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Judge Almé Stanton

Capacity: Judge
Admitted: 2010 (advocate) 2002 (notary public) 2000 (attorney) 2000 (conveyancer)
First Appointed: April 2023
Gender: Female
Ethnicity: White
Date of Birth: May 1974
Qualifications: BA (Law), LLB (Stellenbosch) Dip. (Int’l. Comm. Law)(Leuven, Belgium) LLM (Commercial Law) (UJ)

Key judgments:

Candidate Biography:

Describing Advocate Almé Stanton’s legal career as remarkable seems like an understatement when you consider the titles she’s held. Attorney, conveyancer, notary public, chief executive officer, council member, advocate… and now acting judge, seeking permanency.

After graduating with a BA LLB from Stellenbosch University in 1997, Stanton joined Pretoria law firm Macintosh Cross, Farquarson Attorneys as a candidate attorney. While there, she completed both her attorney and conveyancing exams and was double-admitted as such in 2000.

After a brief stint at another Pretoria law firm, she joined Sandton-based Edward Nathan Friedland Inc (now ensAfrica, the continent’s largest law firm) as a professional assistant (associate attorney) in the commercial law department. At the same time, she obtained the coveted third admission as a notary public, which allowed her to be a specialist in drafting commercial agreements.

She would later relocate to Mahikeng, North West province in 2002, to start her own law firm – Smit Stanton Inc. – but also join North West University’s Law School as junior lecturer in commercial law.

After staying for 3 years, Stanton relocated again. This time to take the top job of Chief Executive Officer of the Free State Law Society, the then regulator of the attorneys’ profession in the province, and simultaneously became a member of the International Institute of Law Association CEOs. During this time, the teaching bug never left her, and she continued lecturing commercial law, this time at the University of the Free State.

With rich experience of a commercial attorneys’ practice, teaching, and legal administration, Stanton launched her advocate’s practice at the Kimberley Bar in 2010, following a year of pupillage.

Soon enough, Stanton’s advocate’s practice flourished, and it was not long before she commanded a large and complex practice, with a steady practice of commercial disputes, administrative law and other specialist areas.  She was later elected to the Northern Cape Provincial Legal Practice Council, the statutory regulator of the legal profession in the province.

From 2018 Stanton took up several stints as an acting judge in the North West High Court and Northern Cape High Court.

She wrote the judgment of the Full Court of 3 judges in Director of Public Prosecutions v Swarts, where she found the National Prosecuting Authority’s reservation of questions of law in terms of section 319 of the Criminal Procedure Act did not relate to legal questions that emerged in the murder trial in the lower court, but were factual questions relating to how the trial court weighed up the evidence in a murder trial. This judgment was reported in the law reports, in recognition of its quality.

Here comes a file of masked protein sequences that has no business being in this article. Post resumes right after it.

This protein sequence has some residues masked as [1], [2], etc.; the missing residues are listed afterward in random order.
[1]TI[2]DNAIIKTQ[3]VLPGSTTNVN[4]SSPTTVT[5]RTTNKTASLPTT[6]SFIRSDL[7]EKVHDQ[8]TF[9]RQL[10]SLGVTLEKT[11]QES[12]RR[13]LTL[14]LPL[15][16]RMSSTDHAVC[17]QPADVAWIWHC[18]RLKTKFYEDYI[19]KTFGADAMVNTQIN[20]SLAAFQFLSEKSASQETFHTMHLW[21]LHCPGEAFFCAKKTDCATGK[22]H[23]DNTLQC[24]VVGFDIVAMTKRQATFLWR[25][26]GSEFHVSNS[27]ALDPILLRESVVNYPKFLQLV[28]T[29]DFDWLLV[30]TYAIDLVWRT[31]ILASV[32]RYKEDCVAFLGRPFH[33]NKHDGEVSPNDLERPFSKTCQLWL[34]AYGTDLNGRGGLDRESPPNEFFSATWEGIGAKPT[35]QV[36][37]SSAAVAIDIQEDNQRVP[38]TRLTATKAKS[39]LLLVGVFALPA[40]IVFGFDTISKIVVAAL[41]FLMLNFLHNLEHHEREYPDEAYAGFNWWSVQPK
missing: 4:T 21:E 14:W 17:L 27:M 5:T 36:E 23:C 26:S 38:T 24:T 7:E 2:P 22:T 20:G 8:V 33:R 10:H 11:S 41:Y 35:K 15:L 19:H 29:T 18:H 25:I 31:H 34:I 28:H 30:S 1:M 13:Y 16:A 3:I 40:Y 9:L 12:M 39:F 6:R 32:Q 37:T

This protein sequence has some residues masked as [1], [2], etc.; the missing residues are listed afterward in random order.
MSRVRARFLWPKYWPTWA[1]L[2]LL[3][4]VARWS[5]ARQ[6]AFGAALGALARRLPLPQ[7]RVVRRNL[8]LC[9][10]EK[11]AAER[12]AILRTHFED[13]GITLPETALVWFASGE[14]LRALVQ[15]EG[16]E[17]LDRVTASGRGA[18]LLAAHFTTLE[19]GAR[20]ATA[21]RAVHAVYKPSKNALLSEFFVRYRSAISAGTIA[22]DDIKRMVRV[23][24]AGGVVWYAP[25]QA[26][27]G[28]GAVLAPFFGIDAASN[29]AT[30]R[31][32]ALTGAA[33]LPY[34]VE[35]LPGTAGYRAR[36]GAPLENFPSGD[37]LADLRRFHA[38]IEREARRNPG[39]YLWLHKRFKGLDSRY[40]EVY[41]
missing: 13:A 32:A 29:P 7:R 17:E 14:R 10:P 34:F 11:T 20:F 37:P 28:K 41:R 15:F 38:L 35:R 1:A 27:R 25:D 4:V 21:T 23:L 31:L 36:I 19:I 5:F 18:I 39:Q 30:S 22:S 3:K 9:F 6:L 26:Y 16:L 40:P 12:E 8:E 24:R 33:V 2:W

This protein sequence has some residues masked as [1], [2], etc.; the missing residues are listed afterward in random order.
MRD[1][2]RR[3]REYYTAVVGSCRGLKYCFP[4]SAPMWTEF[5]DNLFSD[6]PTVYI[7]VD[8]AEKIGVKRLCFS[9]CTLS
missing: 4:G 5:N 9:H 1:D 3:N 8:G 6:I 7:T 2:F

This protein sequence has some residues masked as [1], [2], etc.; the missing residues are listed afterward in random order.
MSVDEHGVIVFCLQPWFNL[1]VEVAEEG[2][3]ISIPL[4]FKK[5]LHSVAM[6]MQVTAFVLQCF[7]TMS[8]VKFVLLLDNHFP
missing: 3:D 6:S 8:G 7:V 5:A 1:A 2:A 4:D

Stanton also had to decide the tricky insurance law case of Liberty Group v Cornelius NO, where a husband and wife tragically died by car accident within a short period of one another. The husband, Mr Becker, had a life insurance policy with insurance giant Liberty, and had nominated his wife, Mrs Becker as the beneficiary. Upon learning of Mr Becker’s death, Liberty duly paid the R1.4 million benefit to Mrs Becker’s estate.

However, Liberty later learnt that there was uncertainty about the exact time of death of each spouse, which would have serious consequences for the policy payout. If Mr Becker died first, Liberty would have to pay the policy to Mrs Becker’s estate to be distributed among her beneficiaries. However, if Mrs Becker died first, the estate will be paid to Mr Becker’s estate and nominated beneficiaries.

Liberty argued that Mrs Becker had died first (at 00:15, while Mr Becker died at 03:10) and therefore the policy payout rightly belongs to Mr Becker’s estate. It had to be paid to his executor, the Becker’s son, the second defendant. Liberty therefore sought a court order that Mrs Becker’s executor, the first defendant, Mr Cornelius, pay back the payout Liberty had already made.

Stanton therefore had to decide the probable time of death of each spouse, and whether Liberty was entitled to a recovery of the policy payout.

Stanton heard testimony from several eyewitnesses who attended to the accident scene, including the paramedic, and two police officers. Liberty had submitted a written post-mortem report, arguing that it conclusively showed that Mrs Becker died first, but Stanton ruled this as hearsay, as the pathologist who drew it up did not come to testify.

After analysing the evidence and the law, Stanton ruled that Mr and Mrs Becker did not die simultaneously, and the probability was that Mr Becker died first, as one of the police officers credibly testified that she felt Mrs Becker’s pulse at the scene. Stanton therefore dismissed Liberty’s claim.

The Pretoria-born Stanton’s legal career is unique if not eclectic. Her depth of knowledge in commercial law will no doubt be a boon for the Northern Cape judiciary. And so will her skills in legal administration, her passion for teaching and commitment to mentoring more junior legal practitioners.

However, the qualities that earned her high praise by her nominators and the General Council of the Bar is her “bedside manner” as an advocate and judge – the ability to speak clearly, with respect and firmness, her industry and preparedness, and the ability to establish a report with colleagues and litigants alike.

April 2023 interview

Adv Almè Stanton’s interview was successful. The JSC has recommended her for appointment to the Northern Cape Division of the High Court